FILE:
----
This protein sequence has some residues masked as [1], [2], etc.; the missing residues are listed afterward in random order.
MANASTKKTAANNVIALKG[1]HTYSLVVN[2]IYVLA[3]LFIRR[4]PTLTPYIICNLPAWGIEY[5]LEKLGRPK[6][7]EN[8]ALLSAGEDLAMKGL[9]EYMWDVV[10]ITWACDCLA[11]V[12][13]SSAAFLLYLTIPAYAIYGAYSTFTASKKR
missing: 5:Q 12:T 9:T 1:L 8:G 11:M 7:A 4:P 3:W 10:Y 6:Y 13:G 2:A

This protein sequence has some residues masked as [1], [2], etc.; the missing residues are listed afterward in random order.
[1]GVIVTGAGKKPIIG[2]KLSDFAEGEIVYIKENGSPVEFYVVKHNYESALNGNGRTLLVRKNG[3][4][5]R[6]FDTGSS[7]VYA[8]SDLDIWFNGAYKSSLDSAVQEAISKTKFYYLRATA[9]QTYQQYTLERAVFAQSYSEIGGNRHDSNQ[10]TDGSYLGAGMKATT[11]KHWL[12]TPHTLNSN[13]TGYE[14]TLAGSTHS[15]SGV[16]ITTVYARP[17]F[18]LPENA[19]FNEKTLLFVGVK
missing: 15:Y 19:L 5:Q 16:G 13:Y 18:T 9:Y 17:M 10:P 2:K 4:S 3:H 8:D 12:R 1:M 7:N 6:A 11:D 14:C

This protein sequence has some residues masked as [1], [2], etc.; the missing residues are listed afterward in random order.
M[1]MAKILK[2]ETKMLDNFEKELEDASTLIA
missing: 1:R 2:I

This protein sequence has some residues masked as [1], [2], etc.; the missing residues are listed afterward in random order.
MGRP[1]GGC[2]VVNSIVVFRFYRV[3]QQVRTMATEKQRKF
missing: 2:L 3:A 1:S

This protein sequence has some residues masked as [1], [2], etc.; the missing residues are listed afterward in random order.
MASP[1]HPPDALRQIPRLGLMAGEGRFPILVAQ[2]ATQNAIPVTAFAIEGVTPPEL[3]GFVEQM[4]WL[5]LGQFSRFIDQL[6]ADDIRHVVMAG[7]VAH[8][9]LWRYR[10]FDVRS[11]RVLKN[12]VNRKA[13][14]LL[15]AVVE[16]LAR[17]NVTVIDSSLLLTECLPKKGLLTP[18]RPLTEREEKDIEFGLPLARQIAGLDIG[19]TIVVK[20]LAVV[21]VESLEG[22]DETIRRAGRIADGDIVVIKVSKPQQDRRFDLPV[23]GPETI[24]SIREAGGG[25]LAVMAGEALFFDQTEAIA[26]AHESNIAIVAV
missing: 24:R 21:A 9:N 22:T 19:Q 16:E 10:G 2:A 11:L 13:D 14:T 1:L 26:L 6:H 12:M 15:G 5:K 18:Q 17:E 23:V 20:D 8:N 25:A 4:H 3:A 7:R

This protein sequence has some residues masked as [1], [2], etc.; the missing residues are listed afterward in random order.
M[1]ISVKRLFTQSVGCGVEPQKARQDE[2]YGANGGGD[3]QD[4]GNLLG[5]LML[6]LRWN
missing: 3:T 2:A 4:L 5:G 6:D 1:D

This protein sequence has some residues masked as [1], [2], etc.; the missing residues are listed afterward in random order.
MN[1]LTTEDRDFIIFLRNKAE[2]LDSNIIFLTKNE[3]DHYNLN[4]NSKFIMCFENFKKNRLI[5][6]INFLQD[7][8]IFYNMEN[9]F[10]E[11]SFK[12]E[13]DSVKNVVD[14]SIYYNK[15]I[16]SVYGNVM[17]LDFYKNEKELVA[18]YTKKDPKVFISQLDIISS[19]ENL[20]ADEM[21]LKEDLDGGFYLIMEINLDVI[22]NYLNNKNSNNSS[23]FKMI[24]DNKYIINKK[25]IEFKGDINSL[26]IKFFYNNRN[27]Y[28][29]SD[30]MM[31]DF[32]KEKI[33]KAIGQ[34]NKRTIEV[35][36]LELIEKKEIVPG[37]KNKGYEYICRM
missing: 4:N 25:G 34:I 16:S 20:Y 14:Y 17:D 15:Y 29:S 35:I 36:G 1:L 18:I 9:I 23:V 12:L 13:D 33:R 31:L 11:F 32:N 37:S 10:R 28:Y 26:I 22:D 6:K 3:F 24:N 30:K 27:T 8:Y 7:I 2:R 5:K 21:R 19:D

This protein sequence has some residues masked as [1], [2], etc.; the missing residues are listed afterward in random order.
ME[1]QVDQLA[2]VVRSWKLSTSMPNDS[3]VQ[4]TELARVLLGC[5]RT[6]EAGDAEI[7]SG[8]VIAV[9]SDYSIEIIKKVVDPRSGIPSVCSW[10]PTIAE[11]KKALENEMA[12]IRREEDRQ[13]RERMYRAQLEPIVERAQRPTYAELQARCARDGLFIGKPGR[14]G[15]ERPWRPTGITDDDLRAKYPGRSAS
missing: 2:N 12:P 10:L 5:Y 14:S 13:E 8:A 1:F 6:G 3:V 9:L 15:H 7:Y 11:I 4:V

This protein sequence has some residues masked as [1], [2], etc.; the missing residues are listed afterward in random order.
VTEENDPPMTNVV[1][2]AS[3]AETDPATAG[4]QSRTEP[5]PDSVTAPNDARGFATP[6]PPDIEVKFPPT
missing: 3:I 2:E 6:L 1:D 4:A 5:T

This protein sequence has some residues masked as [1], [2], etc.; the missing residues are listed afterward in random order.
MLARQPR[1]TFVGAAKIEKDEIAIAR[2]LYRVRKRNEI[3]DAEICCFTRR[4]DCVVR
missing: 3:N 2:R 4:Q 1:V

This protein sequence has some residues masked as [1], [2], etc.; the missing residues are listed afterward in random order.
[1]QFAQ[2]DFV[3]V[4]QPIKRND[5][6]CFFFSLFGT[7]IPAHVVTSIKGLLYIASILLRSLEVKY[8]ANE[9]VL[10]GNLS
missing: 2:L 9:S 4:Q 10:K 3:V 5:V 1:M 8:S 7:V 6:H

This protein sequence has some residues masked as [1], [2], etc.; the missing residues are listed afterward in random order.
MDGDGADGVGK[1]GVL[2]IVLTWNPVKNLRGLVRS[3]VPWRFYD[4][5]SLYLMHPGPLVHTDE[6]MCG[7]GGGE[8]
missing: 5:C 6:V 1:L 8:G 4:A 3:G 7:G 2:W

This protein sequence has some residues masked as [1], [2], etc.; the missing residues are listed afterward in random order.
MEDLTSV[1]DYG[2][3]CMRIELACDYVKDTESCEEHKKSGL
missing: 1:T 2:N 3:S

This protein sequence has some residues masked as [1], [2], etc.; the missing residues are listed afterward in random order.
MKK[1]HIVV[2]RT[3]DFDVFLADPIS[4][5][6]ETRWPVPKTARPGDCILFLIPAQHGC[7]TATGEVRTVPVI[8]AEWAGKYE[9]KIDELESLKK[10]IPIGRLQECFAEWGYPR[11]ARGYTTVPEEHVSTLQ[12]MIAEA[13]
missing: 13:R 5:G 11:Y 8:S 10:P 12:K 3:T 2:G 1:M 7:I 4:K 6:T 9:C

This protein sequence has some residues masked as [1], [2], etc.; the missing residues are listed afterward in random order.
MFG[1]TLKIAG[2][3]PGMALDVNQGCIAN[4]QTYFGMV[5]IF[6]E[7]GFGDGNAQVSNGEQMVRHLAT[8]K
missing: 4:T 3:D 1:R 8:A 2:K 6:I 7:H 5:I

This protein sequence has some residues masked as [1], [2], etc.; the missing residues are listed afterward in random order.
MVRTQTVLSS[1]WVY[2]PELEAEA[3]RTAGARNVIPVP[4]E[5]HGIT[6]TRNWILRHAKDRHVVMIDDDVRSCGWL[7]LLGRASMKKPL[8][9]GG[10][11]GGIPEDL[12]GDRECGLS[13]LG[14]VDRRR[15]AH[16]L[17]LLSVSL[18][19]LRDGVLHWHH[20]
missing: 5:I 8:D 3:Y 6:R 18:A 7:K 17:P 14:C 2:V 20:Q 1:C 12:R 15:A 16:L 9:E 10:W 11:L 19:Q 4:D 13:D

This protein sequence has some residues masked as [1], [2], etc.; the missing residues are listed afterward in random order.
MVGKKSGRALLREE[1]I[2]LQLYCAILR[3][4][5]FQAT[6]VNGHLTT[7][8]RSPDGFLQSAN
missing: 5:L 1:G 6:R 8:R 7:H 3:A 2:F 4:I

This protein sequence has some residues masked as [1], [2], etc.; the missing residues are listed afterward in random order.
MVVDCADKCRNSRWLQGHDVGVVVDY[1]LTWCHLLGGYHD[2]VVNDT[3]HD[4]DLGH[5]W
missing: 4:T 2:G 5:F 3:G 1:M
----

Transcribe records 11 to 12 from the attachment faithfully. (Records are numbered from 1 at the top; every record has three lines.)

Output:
This protein sequence has some residues masked as [1], [2], etc.; the missing residues are listed afterward in random order.
[1]QFAQ[2]DFV[3]V[4]QPIKRND[5][6]CFFFSLFGT[7]IPAHVVTSIKGLLYIASILLRSLEVKY[8]ANE[9]VL[10]GNLS
missing: 2:L 9:S 4:Q 10:K 3:V 5:V 1:M 8:S 7:V 6:H

This protein sequence has some residues masked as [1], [2], etc.; the missing residues are listed afterward in random order.
MDGDGADGVGK[1]GVL[2]IVLTWNPVKNLRGLVRS[3]VPWRFYD[4][5]SLYLMHPGPLVHTDE[6]MCG[7]GGGE[8]
missing: 5:C 6:V 1:L 8:G 4:A 3:G 7:G 2:W